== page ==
One Czechoslovakian Spitfire pilot, Alois Vašátko, dramatically lost his life when, in the fray of combat, he collided head-on with an FW-190. The German pilot bailed out and was later captured by Allied Forces.

Spitfire pilot Alois Vašátko lost his life in the battle

In the ensuing battle, Faber became disorientated and was separated from his squadron. He was attacked by a Spitfire manned by Seargent František Trejtnar. In a desperate attempt to shake off his pursuer, Faber fled North over the skies of Devon. He pulled off a brilliant ‘Immelman Turn’, a move in which the sun is used to dazzle a pursuer on your tail. Now flying directly from Trejtnar’s view of the sun, Faber shot him down.

Trejtnar crashed near the village of Black Dog, Devon suffering shrapnel wounds and a broken arm.

The victorious Faber had another problem entirely, though he was unaware of it at the time. He had mistaken The Bristol Channel for The English Channel, and flew north into south Wales, thinking it was northern France!

Finding the nearest airfield – RAF Pembrey, in Carmarthernshire, Faber prepared to land. Observers on the ground ‘could not believe their eyes’ as Faber waggled his wings in a victory celebration, lowered the Focke-Wulf’s undercarriage and landed.

Faber expected to be greeted with open arms by his German brothers, but was instead greeted by Pembrey Duty Pilot, Sgt Matthews, pointing a flare gun at his face (he had no other weapon to hand).

As the gravity of the mistake slowly dawned on him, the stricken Faber was ‘so despondent that he attempted suicide’ unsuccessfully.

Faber was later driven to RAF Fairwood Common for interrogation under the escort of Group Captain David Atcherley. Atcherley, fearful of an escape attempt, aimed his revolver at Faber for the entire journey. At one point the car hit a pothole, causing the weapon to fire; the shot only narrowly missing Faber’s head!

Fabers mistaken landing in Wales was a gift for The Allied Forces, a disaster for The Third Reich.

He had inadvertently presented the RAF with one of the greatest prizes of the entire war – an intact example of the formidable Focke-Wulf 190 fighter plane, an aircraft the British had learned to fear and dread ever since it made its combat debut the previous year.

Over the following months Faber’s plane was examined in minute detail, the allies desperately looking for any weakness in the FW-190. There were few to be found.

They did find one, however.

The FW-190s became relatively sluggish at higher altitudes. This knowledge aided the Allied Forces and saved countless lives, as the aerial battles turned increasingly in their favour.

Faber was taken as a prisoner of war, eventually being sent to a POW camp in Canada. Towards the end of the war he was sent home to Germany due to his ill health.

49 years later Faber would visit the Shoreham Aircraft Museum, where parts of his FW-190 are displayed to this day, along with parts of the Spitfire that he shot down in the skies over Devon. He presented the Museum with his officer’s dagger and pilot’s badge.

This little-known but important piece of Carmarthenshire history illustrates not only the high-stakes arms race between The Third Reich and The Allied Forces during WW2, but also the cost of human error.

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NSPCC: Wales conference puts spotlight on domestic abuse

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PROTECTING women and children from domestic abuse was the focus of a ground-breaking conference in Wales this week (Mar 28).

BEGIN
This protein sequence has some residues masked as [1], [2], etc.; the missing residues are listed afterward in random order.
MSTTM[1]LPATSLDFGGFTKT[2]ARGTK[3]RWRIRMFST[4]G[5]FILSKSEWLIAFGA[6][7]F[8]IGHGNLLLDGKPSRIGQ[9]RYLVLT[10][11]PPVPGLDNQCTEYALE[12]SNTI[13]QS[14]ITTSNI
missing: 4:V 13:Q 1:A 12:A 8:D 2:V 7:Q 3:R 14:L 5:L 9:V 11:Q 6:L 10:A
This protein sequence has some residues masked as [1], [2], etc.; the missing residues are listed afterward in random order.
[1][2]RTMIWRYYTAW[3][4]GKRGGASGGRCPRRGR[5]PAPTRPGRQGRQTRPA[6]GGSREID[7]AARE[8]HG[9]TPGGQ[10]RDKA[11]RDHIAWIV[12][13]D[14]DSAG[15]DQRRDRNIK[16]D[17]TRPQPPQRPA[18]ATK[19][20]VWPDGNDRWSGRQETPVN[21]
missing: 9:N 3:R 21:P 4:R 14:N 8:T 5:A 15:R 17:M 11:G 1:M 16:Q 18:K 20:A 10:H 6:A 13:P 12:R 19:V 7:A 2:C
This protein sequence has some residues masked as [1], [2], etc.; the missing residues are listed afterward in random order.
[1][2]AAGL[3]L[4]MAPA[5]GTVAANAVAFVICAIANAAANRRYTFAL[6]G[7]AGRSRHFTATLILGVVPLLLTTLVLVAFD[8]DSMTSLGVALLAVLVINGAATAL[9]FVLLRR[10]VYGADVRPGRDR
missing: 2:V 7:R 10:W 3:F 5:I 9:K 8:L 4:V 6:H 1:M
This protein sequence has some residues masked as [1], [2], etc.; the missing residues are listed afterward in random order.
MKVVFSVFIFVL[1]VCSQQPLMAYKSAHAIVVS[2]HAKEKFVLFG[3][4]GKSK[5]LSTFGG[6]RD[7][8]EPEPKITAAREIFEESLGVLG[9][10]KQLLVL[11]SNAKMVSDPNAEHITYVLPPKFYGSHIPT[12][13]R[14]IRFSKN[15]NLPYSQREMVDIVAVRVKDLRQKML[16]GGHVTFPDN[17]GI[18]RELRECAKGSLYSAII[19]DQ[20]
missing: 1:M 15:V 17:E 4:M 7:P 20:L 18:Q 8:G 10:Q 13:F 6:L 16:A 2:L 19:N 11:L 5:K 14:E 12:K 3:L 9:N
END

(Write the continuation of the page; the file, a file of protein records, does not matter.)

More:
Organised by Cardiff University’s Exchange Network – with support from NSPCC Cymru / Wales and Welsh Women’s Aid – the event aimed to share information on the most effective approaches to tackle all forms of violence against women, domestic abuse and support for victims – be they adults or children.

Preventing violence from happening and protecting those who fall victim to domestic abuse formed the focus of the conference, at Cardiff’s Novotel Hotel.

Representatives from Welsh Government, Relate Cymru, Barnardos and Rape and Sexual Abuse (RASA) Centre also attended.

Domestic abuse continues to be a significant reason for young people to contact Childline. In 2016/17 volunteers at the NSPCC-run helpline undertook 120 counselling sessions with children from Wales who had concerns about abuse by a partner in their own relationship.

And 241 children from Wales contacted Childline to discuss parental domestic abuse.

Some young people who witness this also experience physical abuse by their parents. This can sometimes happen when they try and intervene in the abuse taking place, with some children telling Childline they were hit by their mother or father when trying to stop a fight.

“Sometimes my dad gets in a bad mood and gets really aggressive. He says horrible things to me and my mum and it scares me. In the past he was threatening to hit my mum, when I tried to get him to calm down he slapped me instead. I feel like neither of them listen to me and they don’t understand how upset it’s all making me.” (Girl, 16-18, Wales)

Head of NSPCC Cymru / Wales, Des Mannion, told The Llanelli Herald: “Domestic abuse can have a huge impact on a child’s physical and emotional wellbeing and it’s hugely important that we share information and discuss ways to both prevent violence and protect victims.

“We all have a part to play in tackling domestic abuse and it’s important to pick up the phone if you’re concerned so that our advisers can offer guidance and get help where it’s needed.

“Stepping in early helps to change behaviours and avoid abuse escalating, and putting the child at the heart of interventions is paramount in keeping children safe and limiting long-term damage.

“It is also vital that children and young people affected by domestic abuse have access to the right kind of support to overcome the trauma of witnessing and experiencing domestic abuse.”

Any child worried about domestic abuse can call Childline on 0800 11 11. Any adult who is concerned about a child can call the NSPCC Helpline on 0808 800 5000.